Tuesday, March 23, 2010

FRA debuts high-tech locomotive simulator

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The Federal Railroad Administration's new Cab Technology Integration Laboratory (CTIL) locomotive simulator “will permit researchers to realistically simulate innumerable conditions and scenarios encountered during railroad operations to help identify safety problems and develop effective solutions,” the agency says. Constructed by Alion Science and Technology, McLean, Va., the  $1.6 million, technologically advanced simulator will be located at the U.S. Department of Transportation’s Volpe National Transportation Center in Cambridge, Mass. The CTIL is “intended to serve as a resource for technical collaboration between government, industry, academia, and others to improve train crew decision-making and performance during routine railroad operations.”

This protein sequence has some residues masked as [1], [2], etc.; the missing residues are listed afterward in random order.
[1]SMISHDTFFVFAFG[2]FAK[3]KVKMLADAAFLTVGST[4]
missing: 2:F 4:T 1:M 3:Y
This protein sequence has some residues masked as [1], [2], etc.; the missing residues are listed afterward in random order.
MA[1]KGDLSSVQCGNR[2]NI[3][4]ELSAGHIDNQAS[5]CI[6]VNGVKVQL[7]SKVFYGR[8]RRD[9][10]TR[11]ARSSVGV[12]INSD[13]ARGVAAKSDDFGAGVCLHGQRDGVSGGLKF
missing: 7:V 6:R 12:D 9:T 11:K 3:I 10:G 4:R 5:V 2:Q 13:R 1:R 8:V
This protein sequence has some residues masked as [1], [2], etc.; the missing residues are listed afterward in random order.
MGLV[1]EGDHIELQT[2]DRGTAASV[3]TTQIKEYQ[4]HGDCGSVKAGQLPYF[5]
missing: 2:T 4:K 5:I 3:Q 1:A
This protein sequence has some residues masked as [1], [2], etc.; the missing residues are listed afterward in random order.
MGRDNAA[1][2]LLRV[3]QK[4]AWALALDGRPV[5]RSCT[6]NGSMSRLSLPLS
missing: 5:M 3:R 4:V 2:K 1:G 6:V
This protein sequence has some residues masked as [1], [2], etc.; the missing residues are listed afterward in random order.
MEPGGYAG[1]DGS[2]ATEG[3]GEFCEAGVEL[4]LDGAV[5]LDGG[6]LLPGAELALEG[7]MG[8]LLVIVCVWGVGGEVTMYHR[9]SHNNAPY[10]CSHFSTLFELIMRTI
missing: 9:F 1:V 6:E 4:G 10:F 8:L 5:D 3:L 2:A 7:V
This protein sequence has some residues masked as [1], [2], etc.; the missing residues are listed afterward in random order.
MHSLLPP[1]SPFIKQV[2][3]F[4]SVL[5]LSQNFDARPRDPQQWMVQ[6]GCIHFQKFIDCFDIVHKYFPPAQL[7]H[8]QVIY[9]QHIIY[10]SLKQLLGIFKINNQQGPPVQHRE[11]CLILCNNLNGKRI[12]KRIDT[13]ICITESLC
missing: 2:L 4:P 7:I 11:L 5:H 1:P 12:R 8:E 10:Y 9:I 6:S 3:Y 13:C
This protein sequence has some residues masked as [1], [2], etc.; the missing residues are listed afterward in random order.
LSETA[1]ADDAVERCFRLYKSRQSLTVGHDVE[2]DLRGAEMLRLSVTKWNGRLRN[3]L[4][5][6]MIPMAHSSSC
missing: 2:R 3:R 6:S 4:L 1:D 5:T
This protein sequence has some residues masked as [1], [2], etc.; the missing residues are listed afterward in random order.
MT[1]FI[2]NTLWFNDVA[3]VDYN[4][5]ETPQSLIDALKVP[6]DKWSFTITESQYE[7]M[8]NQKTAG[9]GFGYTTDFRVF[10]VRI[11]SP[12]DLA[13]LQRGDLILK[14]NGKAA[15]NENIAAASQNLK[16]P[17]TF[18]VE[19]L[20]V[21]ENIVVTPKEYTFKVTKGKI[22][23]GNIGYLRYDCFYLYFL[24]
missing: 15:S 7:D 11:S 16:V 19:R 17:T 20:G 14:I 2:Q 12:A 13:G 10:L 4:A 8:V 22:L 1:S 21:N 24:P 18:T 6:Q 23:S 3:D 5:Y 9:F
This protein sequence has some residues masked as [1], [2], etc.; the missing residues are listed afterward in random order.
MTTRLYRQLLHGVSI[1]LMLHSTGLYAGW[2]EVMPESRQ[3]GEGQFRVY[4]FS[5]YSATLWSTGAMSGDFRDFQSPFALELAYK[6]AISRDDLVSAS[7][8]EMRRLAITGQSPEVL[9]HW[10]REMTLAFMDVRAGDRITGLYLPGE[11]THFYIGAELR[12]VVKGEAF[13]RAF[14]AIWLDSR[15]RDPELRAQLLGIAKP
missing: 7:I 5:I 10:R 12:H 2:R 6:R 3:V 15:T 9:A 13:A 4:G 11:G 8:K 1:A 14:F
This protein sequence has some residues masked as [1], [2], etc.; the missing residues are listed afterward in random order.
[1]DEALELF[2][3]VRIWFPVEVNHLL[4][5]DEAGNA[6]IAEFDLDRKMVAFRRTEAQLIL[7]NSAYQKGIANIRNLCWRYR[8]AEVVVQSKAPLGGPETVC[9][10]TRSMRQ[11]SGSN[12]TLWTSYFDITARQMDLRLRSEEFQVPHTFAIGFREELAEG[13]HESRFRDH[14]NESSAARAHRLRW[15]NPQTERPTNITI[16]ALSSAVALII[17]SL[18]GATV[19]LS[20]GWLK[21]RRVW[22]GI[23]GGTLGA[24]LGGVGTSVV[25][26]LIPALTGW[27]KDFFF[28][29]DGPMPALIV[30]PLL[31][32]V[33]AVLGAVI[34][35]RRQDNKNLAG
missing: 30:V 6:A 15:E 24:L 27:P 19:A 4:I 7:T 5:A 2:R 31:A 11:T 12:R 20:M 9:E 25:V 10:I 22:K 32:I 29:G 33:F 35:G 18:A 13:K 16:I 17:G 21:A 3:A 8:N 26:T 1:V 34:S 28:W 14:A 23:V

Among its capabilities, the full-sized locomotive simulator “can accurately record crew behavior through the use of video, audio, and eye-tracking capabilities at the control and button-pushing level,” FRA says. “This allows researchers to carefully observe the actions of train crews, and monitor the corresponding effect of their actions on the simulated locomotive they are operating.” Other features include modeling and visualization technologies, which are “tools to optimize the physical design and configuration of locomotive cabs to enhance crew performance.”
Using the CTIL as a laboratory, FRA says it will continue its longstanding research program to analyze the role human factors play in freight and passenger train accidents, injuries and deaths. Specifically, says FRA, the simulator will be used to evaluate the safety and reliability of new locomotive technology systems, controls, and displays prior to their wholesale adoption and use by the railroad industry. The equipment is part of the FRA’s Human Systems Integration (HSI) research and development program, which was created “to minimize the risk of human errors that may lead to an accident” and is “focused on the interface between employees and railroad equipment and infrastructure.”

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